Insect With Built-In Mechanical Gears

#Science

Wed, Sep 18th, 2013 12:00 by capnasty NEWS

On the Smithsonian, a fascinating look at the small hopping insect Issus coleoptratus, the only animal to use toothed gears "to precisely synchronize the kicks of its hind legs as it jumps forward." The above image, which has been magnified with an electron microscope, is credit to Emeritus Professor Malcom Burrows at the Department of Zoology of the University of Cambridge.

The main mystery is the fact that adults of the same insect species don’t have any gearing—as the juveniles grow up and their skin molts away, they fail to regrow these gear teeth, and the adult legs are synchronized by an alternate mechanism (a series of protrusions extend from both hind legs, and push the other leg into action).

Burrows and Sutton hypothesize that this could be explained by the fragility of the gearing: if one tooth breaks, it limits the effectiveness of the design. This isn’t such a big problem for the juveniles, who repeatedly molt and grow new gears before adulthood, but for the mature Issus, replacing the teeth would be impossible—hence the alternate arrangement.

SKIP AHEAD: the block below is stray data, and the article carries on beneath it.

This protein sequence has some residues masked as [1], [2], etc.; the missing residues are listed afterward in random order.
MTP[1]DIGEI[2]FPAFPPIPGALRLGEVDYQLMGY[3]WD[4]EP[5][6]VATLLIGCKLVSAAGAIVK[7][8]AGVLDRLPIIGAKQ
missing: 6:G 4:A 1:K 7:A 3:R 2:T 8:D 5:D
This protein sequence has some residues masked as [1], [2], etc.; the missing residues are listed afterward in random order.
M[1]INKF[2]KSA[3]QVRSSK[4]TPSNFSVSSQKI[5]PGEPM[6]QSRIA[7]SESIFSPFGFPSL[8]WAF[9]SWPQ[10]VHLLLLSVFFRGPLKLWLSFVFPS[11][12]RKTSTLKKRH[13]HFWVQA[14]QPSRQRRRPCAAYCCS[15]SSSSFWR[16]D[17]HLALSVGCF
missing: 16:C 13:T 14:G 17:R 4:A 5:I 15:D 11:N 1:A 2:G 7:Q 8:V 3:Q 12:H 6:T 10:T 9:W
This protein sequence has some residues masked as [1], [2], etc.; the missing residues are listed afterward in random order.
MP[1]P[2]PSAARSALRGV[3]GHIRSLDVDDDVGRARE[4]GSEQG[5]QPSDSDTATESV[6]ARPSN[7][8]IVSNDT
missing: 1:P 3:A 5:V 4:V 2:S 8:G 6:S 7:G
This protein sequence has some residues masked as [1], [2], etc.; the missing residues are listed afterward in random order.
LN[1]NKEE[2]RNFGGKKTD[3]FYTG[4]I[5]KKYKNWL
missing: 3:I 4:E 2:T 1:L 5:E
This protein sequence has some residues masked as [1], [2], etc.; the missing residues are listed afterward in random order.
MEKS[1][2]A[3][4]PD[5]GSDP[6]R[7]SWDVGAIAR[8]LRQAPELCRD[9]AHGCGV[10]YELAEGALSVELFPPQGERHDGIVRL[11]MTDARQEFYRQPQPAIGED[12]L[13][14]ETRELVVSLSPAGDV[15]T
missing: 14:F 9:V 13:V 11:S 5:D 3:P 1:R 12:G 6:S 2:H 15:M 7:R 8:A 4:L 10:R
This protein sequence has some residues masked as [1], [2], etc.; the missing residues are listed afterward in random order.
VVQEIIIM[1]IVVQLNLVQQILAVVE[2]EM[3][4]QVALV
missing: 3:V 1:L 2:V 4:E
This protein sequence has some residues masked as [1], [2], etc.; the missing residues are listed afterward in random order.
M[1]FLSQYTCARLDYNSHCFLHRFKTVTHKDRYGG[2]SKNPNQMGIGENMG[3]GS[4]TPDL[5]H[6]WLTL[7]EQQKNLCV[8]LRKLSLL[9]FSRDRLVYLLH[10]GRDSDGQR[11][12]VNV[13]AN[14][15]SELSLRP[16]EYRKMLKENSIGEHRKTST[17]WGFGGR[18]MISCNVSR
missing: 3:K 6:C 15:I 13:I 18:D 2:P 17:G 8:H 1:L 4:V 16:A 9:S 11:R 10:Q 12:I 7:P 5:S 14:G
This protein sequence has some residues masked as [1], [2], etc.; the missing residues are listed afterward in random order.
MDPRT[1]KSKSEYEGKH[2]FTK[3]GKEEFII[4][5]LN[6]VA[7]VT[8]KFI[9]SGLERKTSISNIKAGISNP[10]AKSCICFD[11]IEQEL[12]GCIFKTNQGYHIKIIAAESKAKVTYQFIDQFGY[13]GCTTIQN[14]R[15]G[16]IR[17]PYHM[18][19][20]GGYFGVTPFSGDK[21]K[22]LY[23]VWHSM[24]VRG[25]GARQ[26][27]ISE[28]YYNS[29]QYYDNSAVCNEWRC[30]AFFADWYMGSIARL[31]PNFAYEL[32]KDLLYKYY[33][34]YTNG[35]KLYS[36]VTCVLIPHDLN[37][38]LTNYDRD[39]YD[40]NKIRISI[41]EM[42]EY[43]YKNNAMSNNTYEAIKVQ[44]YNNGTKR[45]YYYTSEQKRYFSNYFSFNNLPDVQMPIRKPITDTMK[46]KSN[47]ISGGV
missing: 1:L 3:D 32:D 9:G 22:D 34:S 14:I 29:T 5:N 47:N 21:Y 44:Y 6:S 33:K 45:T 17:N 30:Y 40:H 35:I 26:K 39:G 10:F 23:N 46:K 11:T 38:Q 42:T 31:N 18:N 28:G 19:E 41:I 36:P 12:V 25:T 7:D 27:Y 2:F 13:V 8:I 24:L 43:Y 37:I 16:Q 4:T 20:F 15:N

There have been gear-like structures previously found on other animals (like the spiny turtle or the wheel bug), but they’re purely ornamental. This seems to be the first natural design that mechanically functions like our geared systems.

  831

 

You may also be interested in:

"We form a sense of whether a stranger is trustworthy in less than one tenth of a second."
Apple Sets the Screen of Each Laptop in its Stores At Exactly the Same Angle
How Zombies Work: Zombie Autopsy 101
The Other Things the Space Shuttle Runway Does
Optical Illusions